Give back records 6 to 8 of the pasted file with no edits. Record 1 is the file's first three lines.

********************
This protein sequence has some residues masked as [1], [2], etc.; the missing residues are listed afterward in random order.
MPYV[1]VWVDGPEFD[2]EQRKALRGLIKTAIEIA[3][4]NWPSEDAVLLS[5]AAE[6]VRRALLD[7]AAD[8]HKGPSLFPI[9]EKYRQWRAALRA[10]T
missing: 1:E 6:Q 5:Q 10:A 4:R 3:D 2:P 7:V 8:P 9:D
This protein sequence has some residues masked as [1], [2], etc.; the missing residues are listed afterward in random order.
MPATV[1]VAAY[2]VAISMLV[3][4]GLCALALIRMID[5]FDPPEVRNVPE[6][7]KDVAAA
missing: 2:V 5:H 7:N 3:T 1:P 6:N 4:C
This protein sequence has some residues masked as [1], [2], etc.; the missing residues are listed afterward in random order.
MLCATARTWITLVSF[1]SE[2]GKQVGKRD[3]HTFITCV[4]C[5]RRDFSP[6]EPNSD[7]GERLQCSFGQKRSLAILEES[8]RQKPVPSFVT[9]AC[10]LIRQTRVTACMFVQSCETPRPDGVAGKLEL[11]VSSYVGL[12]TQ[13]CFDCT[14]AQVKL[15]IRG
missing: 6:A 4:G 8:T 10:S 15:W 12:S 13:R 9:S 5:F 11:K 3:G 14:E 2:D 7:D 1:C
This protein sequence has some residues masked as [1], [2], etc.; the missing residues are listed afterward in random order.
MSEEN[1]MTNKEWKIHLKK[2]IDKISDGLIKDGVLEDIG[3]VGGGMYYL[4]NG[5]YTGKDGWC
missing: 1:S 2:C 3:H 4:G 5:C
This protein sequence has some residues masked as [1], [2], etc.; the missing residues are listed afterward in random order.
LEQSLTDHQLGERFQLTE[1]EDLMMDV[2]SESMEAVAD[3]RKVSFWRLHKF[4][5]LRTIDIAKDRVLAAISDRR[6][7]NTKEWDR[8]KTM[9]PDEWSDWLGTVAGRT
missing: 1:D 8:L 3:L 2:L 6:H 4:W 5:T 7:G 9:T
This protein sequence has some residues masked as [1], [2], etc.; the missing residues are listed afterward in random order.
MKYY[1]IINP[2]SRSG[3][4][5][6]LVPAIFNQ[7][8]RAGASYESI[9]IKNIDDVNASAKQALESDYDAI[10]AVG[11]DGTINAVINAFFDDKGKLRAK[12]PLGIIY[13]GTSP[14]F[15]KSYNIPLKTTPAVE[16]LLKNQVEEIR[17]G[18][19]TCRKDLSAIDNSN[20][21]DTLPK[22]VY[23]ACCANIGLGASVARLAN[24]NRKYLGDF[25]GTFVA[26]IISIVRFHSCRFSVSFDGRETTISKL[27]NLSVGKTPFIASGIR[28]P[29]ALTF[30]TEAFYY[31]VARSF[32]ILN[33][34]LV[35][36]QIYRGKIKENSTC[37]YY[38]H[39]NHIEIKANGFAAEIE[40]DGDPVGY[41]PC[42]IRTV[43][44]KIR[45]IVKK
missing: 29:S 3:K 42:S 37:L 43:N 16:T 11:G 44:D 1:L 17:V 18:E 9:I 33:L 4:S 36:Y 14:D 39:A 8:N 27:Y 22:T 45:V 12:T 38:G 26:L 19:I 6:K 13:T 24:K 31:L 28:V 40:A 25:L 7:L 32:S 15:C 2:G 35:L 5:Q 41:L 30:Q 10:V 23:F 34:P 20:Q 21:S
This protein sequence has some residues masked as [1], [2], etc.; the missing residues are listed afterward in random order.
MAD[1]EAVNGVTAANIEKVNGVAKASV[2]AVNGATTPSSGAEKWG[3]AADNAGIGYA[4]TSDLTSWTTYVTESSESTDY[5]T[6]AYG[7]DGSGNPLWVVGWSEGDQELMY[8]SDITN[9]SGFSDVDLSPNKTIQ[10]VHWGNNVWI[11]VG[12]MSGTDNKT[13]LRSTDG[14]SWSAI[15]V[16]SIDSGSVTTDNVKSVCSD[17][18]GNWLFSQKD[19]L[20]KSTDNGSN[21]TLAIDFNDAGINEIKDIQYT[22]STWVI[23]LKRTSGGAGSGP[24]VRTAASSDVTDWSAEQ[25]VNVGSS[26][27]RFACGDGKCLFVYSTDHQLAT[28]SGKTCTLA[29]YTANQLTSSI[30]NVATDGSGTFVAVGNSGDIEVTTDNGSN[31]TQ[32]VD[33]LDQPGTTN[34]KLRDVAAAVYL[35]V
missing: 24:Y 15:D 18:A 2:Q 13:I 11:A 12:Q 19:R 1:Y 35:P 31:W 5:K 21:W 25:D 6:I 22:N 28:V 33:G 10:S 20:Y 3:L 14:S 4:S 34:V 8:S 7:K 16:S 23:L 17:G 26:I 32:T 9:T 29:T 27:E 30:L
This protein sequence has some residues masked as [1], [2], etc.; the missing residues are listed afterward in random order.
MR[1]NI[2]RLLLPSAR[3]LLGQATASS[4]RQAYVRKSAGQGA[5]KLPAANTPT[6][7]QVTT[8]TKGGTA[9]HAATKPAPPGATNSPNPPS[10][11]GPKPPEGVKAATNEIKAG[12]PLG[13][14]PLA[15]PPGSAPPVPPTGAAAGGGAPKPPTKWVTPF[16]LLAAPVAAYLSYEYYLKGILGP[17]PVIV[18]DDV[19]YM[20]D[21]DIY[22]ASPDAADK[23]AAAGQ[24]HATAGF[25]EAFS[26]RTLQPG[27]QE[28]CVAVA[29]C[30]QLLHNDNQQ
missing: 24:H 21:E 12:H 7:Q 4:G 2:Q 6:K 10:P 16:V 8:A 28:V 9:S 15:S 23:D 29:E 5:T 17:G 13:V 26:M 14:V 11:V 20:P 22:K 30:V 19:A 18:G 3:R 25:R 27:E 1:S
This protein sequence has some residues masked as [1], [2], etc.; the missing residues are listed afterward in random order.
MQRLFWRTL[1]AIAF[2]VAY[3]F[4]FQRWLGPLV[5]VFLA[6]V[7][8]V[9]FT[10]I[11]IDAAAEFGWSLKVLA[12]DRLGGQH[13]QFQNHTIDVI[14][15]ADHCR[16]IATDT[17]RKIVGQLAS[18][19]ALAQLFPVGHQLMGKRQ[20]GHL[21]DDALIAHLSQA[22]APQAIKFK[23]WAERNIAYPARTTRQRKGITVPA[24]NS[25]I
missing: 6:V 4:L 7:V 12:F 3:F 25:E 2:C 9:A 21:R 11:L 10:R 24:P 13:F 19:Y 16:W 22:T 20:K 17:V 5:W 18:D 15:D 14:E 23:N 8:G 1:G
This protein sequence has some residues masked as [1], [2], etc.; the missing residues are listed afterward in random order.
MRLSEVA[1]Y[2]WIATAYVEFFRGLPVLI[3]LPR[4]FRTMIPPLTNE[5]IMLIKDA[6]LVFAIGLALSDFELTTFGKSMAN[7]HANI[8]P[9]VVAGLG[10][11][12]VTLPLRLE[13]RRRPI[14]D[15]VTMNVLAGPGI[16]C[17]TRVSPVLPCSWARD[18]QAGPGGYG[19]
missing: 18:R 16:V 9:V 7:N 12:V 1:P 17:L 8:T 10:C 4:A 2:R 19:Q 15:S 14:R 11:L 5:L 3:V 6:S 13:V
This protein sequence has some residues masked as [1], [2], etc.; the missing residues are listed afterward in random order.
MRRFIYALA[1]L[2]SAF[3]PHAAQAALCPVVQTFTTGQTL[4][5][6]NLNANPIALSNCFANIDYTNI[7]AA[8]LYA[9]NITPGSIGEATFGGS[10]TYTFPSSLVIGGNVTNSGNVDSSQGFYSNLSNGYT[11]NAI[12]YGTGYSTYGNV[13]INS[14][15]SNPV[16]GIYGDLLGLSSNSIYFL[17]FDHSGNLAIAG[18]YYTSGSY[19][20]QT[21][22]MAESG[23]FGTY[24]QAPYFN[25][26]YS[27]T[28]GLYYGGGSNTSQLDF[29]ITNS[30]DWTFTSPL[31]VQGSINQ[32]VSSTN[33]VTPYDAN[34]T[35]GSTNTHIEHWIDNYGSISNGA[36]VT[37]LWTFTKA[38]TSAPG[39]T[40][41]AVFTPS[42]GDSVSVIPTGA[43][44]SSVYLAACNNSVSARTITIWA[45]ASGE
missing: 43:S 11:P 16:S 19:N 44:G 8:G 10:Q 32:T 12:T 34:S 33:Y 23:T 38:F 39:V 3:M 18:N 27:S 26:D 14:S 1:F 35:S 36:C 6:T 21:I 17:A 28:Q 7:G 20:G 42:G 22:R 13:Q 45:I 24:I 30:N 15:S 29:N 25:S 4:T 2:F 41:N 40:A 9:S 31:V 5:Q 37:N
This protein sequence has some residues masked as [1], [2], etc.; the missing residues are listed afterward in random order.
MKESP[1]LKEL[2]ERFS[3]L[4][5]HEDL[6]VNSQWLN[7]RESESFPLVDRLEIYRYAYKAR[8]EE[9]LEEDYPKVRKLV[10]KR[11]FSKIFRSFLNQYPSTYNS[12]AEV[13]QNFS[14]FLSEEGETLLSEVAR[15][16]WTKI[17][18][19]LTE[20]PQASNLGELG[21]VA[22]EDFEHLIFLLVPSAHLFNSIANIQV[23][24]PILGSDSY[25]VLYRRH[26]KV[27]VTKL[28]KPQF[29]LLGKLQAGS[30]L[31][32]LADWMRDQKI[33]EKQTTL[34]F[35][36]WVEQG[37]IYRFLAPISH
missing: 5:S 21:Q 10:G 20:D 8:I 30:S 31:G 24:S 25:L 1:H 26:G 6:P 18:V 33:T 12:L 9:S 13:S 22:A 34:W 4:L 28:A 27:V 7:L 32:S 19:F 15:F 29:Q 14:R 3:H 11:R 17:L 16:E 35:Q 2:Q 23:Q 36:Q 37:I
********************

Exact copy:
This protein sequence has some residues masked as [1], [2], etc.; the missing residues are listed afterward in random order.
MKYY[1]IINP[2]SRSG[3][4][5][6]LVPAIFNQ[7][8]RAGASYESI[9]IKNIDDVNASAKQALESDYDAI[10]AVG[11]DGTINAVINAFFDDKGKLRAK[12]PLGIIY[13]GTSP[14]F[15]KSYNIPLKTTPAVE[16]LLKNQVEEIR[17]G[18][19]TCRKDLSAIDNSN[20][21]DTLPK[22]VY[23]ACCANIGLGASVARLAN[24]NRKYLGDF[25]GTFVA[26]IISIVRFHSCRFSVSFDGRETTISKL[27]NLSVGKTPFIASGIR[28]P[29]ALTF[30]TEAFYY[31]VARSF[32]ILN[33][34]LV[35][36]QIYRGKIKENSTC[37]YY[38]H[39]NHIEIKANGFAAEIE[40]DGDPVGY[41]PC[42]IRTV[43][44]KIR[45]IVKK
missing: 29:S 3:K 42:S 37:L 43:N 16:T 11:G 44:D 1:L 17:V 18:E 9:I 33:L 4:S 36:Y 14:D 39:A 8:N 27:Y 22:T 45:V 12:T 38:G 26:L 19:I 6:K 13:T 24:K 31:L 28:V 40:A 25:L 7:L 32:S 15:C 2:G 35:L 5:Q 41:L 30:Q 10:V 23:F 34:P 20:Q 21:S
This protein sequence has some residues masked as [1], [2], etc.; the missing residues are listed afterward in random order.
MAD[1]EAVNGVTAANIEKVNGVAKASV[2]AVNGATTPSSGAEKWG[3]AADNAGIGYA[4]TSDLTSWTTYVTESSESTDY[5]T[6]AYG[7]DGSGNPLWVVGWSEGDQELMY[8]SDITN[9]SGFSDVDLSPNKTIQ[10]VHWGNNVWI[11]VG[12]MSGTDNKT[13]LRSTDG[14]SWSAI[15]V[16]SIDSGSVTTDNVKSVCSD[17][18]GNWLFSQKD[19]L[20]KSTDNGSN[21]TLAIDFNDAGINEIKDIQYT[22]STWVI[23]LKRTSGGAGSGP[24]VRTAASSDVTDWSAEQ[25]VNVGSS[26][27]RFACGDGKCLFVYSTDHQLAT[28]SGKTCTLA[29]YTANQLTSSI[30]NVATDGSGTFVAVGNSGDIEVTTDNGSN[31]TQ[32]VD[33]LDQPGTTN[34]KLRDVAAAVYL[35]V
missing: 24:Y 15:D 18:A 2:Q 13:I 11:A 12:Q 19:R 1:Y 35:P 31:W 5:K 21:W 25:D 6:I 22:N 28:V 33:G 10:S 20:Y 3:L 14:S 4:S 34:V 8:S 7:K 16:S 23:L 17:G 26:I 32:T 9:T 29:T 27:E 30:L
This protein sequence has some residues masked as [1], [2], etc.; the missing residues are listed afterward in random order.
MR[1]NI[2]RLLLPSAR[3]LLGQATASS[4]RQAYVRKSAGQGA[5]KLPAANTPT[6][7]QVTT[8]TKGGTA[9]HAATKPAPPGATNSPNPPS[10][11]GPKPPEGVKAATNEIKAG[12]PLG[13][14]PLA[15]PPGSAPPVPPTGAAAGGGAPKPPTKWVTPF[16]LLAAPVAAYLSYEYYLKGILGP[17]PVIV[18]DDV[19]YM[20]D[21]DIY[22]ASPDAADK[23]AAAGQ[24]HATAGF[25]EAFS[26]RTLQPG[27]QE[28]CVAVA[29]C[30]QLLHNDNQQ
missing: 24:H 21:E 12:H 7:Q 4:G 2:Q 6:K 10:P 16:V 8:A 28:V 9:S 15:S 23:D 29:E 5:T 17:G 13:V 26:M 14:V 11:V 20:P 22:K 30:V 19:A 18:G 3:R 25:R 27:E 1:S